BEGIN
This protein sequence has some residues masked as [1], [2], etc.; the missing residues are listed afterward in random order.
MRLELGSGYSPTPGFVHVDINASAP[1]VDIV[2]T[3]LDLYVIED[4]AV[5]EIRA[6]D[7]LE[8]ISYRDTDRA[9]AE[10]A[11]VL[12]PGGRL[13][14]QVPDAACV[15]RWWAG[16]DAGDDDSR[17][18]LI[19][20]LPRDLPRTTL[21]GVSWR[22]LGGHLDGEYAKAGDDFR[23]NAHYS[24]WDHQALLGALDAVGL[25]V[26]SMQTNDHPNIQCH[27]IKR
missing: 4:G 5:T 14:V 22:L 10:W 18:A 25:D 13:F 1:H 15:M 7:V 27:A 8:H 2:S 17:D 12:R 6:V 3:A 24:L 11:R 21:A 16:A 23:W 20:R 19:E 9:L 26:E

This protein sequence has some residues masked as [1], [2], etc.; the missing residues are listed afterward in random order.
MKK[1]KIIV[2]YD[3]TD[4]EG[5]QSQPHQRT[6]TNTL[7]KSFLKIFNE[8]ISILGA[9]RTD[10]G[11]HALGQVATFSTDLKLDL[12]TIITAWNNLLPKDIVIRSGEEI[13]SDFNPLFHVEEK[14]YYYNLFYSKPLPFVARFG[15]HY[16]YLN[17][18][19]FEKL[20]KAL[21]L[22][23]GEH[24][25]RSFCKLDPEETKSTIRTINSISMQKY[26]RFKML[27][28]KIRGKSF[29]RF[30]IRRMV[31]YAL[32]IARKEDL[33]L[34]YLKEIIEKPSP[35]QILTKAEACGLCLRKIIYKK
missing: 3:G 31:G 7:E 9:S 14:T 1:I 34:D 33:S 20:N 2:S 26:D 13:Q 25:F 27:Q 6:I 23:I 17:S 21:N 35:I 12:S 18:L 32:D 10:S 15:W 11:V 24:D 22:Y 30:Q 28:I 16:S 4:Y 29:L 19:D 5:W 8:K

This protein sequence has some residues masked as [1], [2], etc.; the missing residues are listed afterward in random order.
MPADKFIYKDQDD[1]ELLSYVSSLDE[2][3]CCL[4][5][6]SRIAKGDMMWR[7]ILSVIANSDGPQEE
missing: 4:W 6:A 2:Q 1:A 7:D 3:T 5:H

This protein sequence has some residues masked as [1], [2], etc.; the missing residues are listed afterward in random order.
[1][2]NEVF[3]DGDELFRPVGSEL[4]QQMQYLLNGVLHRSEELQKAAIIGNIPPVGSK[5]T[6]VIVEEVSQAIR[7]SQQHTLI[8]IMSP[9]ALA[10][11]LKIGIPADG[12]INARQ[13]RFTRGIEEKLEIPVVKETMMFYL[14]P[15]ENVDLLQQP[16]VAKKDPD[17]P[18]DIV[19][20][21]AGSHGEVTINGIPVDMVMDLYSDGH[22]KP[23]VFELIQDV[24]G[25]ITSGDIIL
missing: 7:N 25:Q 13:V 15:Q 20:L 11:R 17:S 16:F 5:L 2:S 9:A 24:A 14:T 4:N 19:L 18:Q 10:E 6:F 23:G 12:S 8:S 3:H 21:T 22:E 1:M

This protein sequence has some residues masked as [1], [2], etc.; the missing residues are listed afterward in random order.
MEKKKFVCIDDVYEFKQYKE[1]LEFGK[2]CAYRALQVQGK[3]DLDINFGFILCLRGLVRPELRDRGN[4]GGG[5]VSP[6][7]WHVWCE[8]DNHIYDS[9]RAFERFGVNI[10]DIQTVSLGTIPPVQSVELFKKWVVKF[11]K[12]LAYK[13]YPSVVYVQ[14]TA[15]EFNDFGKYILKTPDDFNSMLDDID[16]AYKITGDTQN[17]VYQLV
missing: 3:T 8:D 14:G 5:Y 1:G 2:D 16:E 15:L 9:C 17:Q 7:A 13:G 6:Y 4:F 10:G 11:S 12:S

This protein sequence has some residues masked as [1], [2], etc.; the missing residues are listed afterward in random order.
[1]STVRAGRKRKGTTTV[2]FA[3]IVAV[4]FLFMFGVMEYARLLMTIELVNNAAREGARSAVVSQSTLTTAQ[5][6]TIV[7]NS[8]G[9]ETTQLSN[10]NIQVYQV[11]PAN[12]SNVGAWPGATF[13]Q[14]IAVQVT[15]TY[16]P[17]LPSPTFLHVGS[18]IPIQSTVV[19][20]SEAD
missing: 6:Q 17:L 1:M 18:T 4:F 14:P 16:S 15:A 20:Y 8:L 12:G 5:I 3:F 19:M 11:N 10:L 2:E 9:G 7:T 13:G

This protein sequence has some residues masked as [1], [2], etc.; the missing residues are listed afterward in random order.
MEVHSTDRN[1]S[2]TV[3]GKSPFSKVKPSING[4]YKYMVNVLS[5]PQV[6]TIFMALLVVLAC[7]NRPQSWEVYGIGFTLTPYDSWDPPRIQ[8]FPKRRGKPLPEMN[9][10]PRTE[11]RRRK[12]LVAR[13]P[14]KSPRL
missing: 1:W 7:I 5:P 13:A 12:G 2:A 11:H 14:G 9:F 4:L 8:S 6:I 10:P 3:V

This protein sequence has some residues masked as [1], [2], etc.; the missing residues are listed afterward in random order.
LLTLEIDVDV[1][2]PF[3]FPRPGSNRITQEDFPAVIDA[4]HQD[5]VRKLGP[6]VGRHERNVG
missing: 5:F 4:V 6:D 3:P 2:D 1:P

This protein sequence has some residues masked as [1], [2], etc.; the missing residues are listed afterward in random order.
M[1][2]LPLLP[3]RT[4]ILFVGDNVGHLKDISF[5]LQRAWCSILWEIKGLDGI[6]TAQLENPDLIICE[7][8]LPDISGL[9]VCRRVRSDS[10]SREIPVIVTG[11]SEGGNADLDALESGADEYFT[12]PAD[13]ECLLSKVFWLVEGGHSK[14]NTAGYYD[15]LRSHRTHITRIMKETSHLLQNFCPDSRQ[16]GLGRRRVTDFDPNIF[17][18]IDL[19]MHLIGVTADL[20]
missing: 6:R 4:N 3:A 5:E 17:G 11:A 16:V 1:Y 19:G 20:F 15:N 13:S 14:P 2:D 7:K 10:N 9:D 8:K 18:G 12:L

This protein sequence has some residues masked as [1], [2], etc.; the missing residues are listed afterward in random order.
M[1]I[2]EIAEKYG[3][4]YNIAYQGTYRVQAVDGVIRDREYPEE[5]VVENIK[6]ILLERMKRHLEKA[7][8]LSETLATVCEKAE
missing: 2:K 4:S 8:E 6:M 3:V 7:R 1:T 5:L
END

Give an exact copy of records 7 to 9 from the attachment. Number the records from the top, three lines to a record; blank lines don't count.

This protein sequence has some residues masked as [1], [2], etc.; the missing residues are listed afterward in random order.
MEVHSTDRN[1]S[2]TV[3]GKSPFSKVKPSING[4]YKYMVNVLS[5]PQV[6]TIFMALLVVLAC[7]NRPQSWEVYGIGFTLTPYDSWDPPRIQ[8]FPKRRGKPLPEMN[9][10]PRTE[11]RRRK[12]LVAR[13]P[14]KSPRL
missing: 1:W 7:I 5:P 13:A 12:G 2:A 11:H 14:G 9:F 4:L 8:S 6:I 10:P 3:V

This protein sequence has some residues masked as [1], [2], etc.; the missing residues are listed afterward in random order.
LLTLEIDVDV[1][2]PF[3]FPRPGSNRITQEDFPAVIDA[4]HQD[5]VRKLGP[6]VGRHERNVG
missing: 5:F 4:V 6:D 3:P 2:D 1:P

This protein sequence has some residues masked as [1], [2], etc.; the missing residues are listed afterward in random order.
M[1][2]LPLLP[3]RT[4]ILFVGDNVGHLKDISF[5]LQRAWCSILWEIKGLDGI[6]TAQLENPDLIICE[7][8]LPDISGL[9]VCRRVRSDS[10]SREIPVIVTG[11]SEGGNADLDALESGADEYFT[12]PAD[13]ECLLSKVFWLVEGGHSK[14]NTAGYYD[15]LRSHRTHITRIMKETSHLLQNFCPDSRQ[16]GLGRRRVTDFDPNIF[17][18]IDL[19]MHLIGVTADL[20]
missing: 6:R 4:N 3:A 5:E 17:G 11:A 16:V 1:Y 19:G 20:F 15:N 13:S 14:P 2:D 7:K 10:N 9:D 8:K 18:G 12:L